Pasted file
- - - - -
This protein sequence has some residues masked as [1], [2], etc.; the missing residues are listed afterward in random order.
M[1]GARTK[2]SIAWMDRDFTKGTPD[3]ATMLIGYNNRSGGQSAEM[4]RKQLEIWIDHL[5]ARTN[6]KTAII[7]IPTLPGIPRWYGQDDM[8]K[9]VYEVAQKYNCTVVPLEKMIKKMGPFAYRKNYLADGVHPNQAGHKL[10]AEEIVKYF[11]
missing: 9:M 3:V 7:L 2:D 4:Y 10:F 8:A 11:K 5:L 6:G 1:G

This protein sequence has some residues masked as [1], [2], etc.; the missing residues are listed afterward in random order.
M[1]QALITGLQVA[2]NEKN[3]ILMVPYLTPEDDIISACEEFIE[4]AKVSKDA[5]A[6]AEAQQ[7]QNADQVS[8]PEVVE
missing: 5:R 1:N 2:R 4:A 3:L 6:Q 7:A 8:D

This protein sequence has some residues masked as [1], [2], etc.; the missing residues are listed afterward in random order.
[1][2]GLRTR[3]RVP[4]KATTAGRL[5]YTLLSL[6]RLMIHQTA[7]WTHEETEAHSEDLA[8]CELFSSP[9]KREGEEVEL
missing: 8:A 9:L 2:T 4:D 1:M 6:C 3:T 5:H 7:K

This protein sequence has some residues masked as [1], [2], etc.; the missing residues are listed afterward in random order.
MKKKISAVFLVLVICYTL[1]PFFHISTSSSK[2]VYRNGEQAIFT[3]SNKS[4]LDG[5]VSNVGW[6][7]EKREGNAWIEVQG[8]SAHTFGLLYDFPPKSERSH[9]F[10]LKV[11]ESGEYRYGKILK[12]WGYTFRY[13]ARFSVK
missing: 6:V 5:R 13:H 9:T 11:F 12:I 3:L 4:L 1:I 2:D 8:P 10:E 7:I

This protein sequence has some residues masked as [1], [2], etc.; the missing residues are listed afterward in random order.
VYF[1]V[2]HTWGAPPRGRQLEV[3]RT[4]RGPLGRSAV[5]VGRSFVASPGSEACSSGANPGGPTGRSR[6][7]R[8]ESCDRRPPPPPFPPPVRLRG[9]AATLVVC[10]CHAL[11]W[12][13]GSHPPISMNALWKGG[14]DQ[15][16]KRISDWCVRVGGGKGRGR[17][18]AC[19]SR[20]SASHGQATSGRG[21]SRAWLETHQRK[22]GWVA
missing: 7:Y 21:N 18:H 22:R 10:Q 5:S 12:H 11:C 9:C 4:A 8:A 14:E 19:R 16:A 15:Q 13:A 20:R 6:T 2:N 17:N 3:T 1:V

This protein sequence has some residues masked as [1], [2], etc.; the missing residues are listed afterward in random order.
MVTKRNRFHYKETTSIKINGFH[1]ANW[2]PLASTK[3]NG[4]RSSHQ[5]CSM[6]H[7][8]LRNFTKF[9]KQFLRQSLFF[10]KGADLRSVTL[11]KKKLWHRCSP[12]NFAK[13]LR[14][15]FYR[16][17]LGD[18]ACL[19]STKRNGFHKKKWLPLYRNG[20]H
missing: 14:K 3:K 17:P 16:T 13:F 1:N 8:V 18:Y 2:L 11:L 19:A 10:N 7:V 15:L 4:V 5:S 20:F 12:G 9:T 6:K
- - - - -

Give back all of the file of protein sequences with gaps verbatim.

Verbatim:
This protein sequence has some residues masked as [1], [2], etc.; the missing residues are listed afterward in random order.
M[1]GARTK[2]SIAWMDRDFTKGTPD[3]ATMLIGYNNRSGGQSAEM[4]RKQLEIWIDHL[5]ARTN[6]KTAII[7]IPTLPGIPRWYGQDDM[8]K[9]VYEVAQKYNCTVVPLEKMIKKMGPFAYRKNYLADGVHPNQAGHKL[10]AEEIVKYF[11]
missing: 9:M 3:V 7:L 2:D 4:Y 10:F 8:A 11:K 5:L 6:G 1:G

This protein sequence has some residues masked as [1], [2], etc.; the missing residues are listed afterward in random order.
M[1]QALITGLQVA[2]NEKN[3]ILMVPYLTPEDDIISACEEFIE[4]AKVSKDA[5]A[6]AEAQQ[7]QNADQVS[8]PEVVE
missing: 5:R 1:N 2:R 4:A 3:L 6:Q 7:A 8:D

This protein sequence has some residues masked as [1], [2], etc.; the missing residues are listed afterward in random order.
[1][2]GLRTR[3]RVP[4]KATTAGRL[5]YTLLSL[6]RLMIHQTA[7]WTHEETEAHSEDLA[8]CELFSSP[9]KREGEEVEL
missing: 8:A 9:L 2:T 4:D 1:M 6:C 3:T 5:H 7:K

This protein sequence has some residues masked as [1], [2], etc.; the missing residues are listed afterward in random order.
MKKKISAVFLVLVICYTL[1]PFFHISTSSSK[2]VYRNGEQAIFT[3]SNKS[4]LDG[5]VSNVGW[6][7]EKREGNAWIEVQG[8]SAHTFGLLYDFPPKSERSH[9]F[10]LKV[11]ESGEYRYGKILK[12]WGYTFRY[13]ARFSVK
missing: 6:V 5:R 13:H 9:T 11:F 12:I 3:L 4:L 1:I 2:D 8:P 10:E 7:I

This protein sequence has some residues masked as [1], [2], etc.; the missing residues are listed afterward in random order.
VYF[1]V[2]HTWGAPPRGRQLEV[3]RT[4]RGPLGRSAV[5]VGRSFVASPGSEACSSGANPGGPTGRSR[6][7]R[8]ESCDRRPPPPPFPPPVRLRG[9]AATLVVC[10]CHAL[11]W[12][13]GSHPPISMNALWKGG[14]DQ[15][16]KRISDWCVRVGGGKGRGR[17][18]AC[19]SR[20]SASHGQATSGRG[21]SRAWLETHQRK[22]GWVA
missing: 7:Y 21:N 18:H 22:R 10:Q 5:S 12:H 11:C 9:C 4:A 8:A 14:E 19:R 16:A 15:Q 13:A 20:R 6:T 2:N 17:N 3:T 1:V

This protein sequence has some residues masked as [1], [2], etc.; the missing residues are listed afterward in random order.
MVTKRNRFHYKETTSIKINGFH[1]ANW[2]PLASTK[3]NG[4]RSSHQ[5]CSM[6]H[7][8]LRNFTKF[9]KQFLRQSLFF[10]KGADLRSVTL[11]KKKLWHRCSP[12]NFAK[13]LR[14][15]FYR[16][17]LGD[18]ACL[19]STKRNGFHKKKWLPLYRNG[20]H
missing: 14:K 3:K 17:P 16:T 13:F 1:N 8:V 18:Y 2:L 11:L 19:A 10:N 7:V 15:L 4:V 5:S 20:F 12:G 9:T 6:K